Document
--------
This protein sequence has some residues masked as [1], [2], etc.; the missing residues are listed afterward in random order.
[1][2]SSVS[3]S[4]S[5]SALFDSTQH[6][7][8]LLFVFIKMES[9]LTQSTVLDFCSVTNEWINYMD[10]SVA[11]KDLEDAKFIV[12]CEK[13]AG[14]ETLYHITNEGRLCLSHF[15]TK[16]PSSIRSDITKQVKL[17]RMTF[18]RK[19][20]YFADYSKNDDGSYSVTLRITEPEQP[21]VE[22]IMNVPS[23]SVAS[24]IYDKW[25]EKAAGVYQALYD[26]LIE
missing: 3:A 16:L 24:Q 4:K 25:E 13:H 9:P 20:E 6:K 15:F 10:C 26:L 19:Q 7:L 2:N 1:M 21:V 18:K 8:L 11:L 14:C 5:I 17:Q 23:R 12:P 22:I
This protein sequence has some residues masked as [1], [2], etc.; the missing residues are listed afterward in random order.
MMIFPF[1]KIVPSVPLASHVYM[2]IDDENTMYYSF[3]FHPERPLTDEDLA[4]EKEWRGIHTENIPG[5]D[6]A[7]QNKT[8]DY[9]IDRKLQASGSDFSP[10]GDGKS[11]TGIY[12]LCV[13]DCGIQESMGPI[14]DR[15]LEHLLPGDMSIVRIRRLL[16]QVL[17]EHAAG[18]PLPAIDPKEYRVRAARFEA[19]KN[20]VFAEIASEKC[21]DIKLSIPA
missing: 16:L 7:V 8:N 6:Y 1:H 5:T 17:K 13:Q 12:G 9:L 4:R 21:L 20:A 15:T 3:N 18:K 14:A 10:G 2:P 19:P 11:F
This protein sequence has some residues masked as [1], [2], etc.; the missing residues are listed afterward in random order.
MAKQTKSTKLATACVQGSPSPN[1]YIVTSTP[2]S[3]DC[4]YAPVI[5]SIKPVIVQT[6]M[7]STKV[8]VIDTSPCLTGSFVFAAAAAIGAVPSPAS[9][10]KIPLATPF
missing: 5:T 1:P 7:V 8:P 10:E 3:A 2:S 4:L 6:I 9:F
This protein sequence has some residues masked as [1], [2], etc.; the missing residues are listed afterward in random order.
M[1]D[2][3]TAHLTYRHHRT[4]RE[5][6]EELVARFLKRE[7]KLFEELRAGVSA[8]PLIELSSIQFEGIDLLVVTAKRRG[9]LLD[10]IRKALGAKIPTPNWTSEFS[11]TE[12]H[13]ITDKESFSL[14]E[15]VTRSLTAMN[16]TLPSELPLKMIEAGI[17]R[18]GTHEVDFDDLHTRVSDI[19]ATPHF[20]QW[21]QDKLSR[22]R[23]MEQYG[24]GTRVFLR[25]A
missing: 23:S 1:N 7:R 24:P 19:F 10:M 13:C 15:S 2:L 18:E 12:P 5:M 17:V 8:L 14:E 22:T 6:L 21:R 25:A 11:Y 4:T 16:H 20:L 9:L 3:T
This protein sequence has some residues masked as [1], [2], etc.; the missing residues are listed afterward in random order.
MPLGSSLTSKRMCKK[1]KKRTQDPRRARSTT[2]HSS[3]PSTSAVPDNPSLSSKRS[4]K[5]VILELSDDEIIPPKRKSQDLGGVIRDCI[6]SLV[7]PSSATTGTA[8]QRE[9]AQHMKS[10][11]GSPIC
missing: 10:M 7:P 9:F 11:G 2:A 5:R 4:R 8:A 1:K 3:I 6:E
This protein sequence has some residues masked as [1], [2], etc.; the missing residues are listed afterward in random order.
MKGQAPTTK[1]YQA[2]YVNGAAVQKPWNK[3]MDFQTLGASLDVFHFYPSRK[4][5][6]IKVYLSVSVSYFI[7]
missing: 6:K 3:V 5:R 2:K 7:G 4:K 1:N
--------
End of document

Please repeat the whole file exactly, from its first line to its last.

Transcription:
This protein sequence has some residues masked as [1], [2], etc.; the missing residues are listed afterward in random order.
[1][2]SSVS[3]S[4]S[5]SALFDSTQH[6][7][8]LLFVFIKMES[9]LTQSTVLDFCSVTNEWINYMD[10]SVA[11]KDLEDAKFIV[12]CEK[13]AG[14]ETLYHITNEGRLCLSHF[15]TK[16]PSSIRSDITKQVKL[17]RMTF[18]RK[19][20]YFADYSKNDDGSYSVTLRITEPEQP[21]VE[22]IMNVPS[23]SVAS[24]IYDKW[25]EKAAGVYQALYD[26]LIE
missing: 3:A 16:L 24:Q 4:K 25:E 13:H 9:P 20:E 6:K 15:F 10:C 26:L 19:Q 7:L 2:N 1:M 21:V 18:K 8:L 11:L 14:C 5:I 17:Q 23:R 12:P 22:I
This protein sequence has some residues masked as [1], [2], etc.; the missing residues are listed afterward in random order.
MMIFPF[1]KIVPSVPLASHVYM[2]IDDENTMYYSF[3]FHPERPLTDEDLA[4]EKEWRGIHTENIPG[5]D[6]A[7]QNKT[8]DY[9]IDRKLQASGSDFSP[10]GDGKS[11]TGIY[12]LCV[13]DCGIQESMGPI[14]DR[15]LEHLLPGDMSIVRIRRLL[16]QVL[17]EHAAG[18]PLPAIDPKEYRVRAARFEA[19]KN[20]VFAEIASEKC[21]DIKLSIPA
missing: 16:L 7:V 8:N 6:Y 1:H 5:T 17:K 13:Q 12:G 9:L 4:R 21:L 20:A 15:T 3:N 18:K 14:A 10:G 2:P 19:P 11:F
This protein sequence has some residues masked as [1], [2], etc.; the missing residues are listed afterward in random order.
MAKQTKSTKLATACVQGSPSPN[1]YIVTSTP[2]S[3]DC[4]YAPVI[5]SIKPVIVQT[6]M[7]STKV[8]VIDTSPCLTGSFVFAAAAAIGAVPSPAS[9][10]KIPLATPF
missing: 5:T 1:P 7:V 8:P 10:E 3:A 2:S 4:L 6:I 9:F
This protein sequence has some residues masked as [1], [2], etc.; the missing residues are listed afterward in random order.
M[1]D[2][3]TAHLTYRHHRT[4]RE[5][6]EELVARFLKRE[7]KLFEELRAGVSA[8]PLIELSSIQFEGIDLLVVTAKRRG[9]LLD[10]IRKALGAKIPTPNWTSEFS[11]TE[12]H[13]ITDKESFSL[14]E[15]VTRSLTAMN[16]TLPSELPLKMIEAGI[17]R[18]GTHEVDFDDLHTRVSDI[19]ATPHF[20]QW[21]QDKLSR[22]R[23]MEQYG[24]GTRVFLR[25]A
missing: 23:S 1:N 7:R 24:P 19:F 10:M 13:C 15:S 2:L 18:E 12:P 5:M 17:V 8:L 14:E 22:T 6:L 21:R 25:A 11:Y 4:T 16:H 20:L 9:L 3:T
This protein sequence has some residues masked as [1], [2], etc.; the missing residues are listed afterward in random order.
MPLGSSLTSKRMCKK[1]KKRTQDPRRARSTT[2]HSS[3]PSTSAVPDNPSLSSKRS[4]K[5]VILELSDDEIIPPKRKSQDLGGVIRDCI[6]SLV[7]PSSATTGTA[8]QRE[9]AQHMKS[10][11]GSPIC
missing: 10:M 7:P 9:F 11:G 2:A 5:R 4:R 8:A 1:K 3:I 6:E
This protein sequence has some residues masked as [1], [2], etc.; the missing residues are listed afterward in random order.
MKGQAPTTK[1]YQA[2]YVNGAAVQKPWNK[3]MDFQTLGASLDVFHFYPSRK[4][5][6]IKVYLSVSVSYFI[7]
missing: 6:K 3:V 5:R 2:K 7:G 4:K 1:N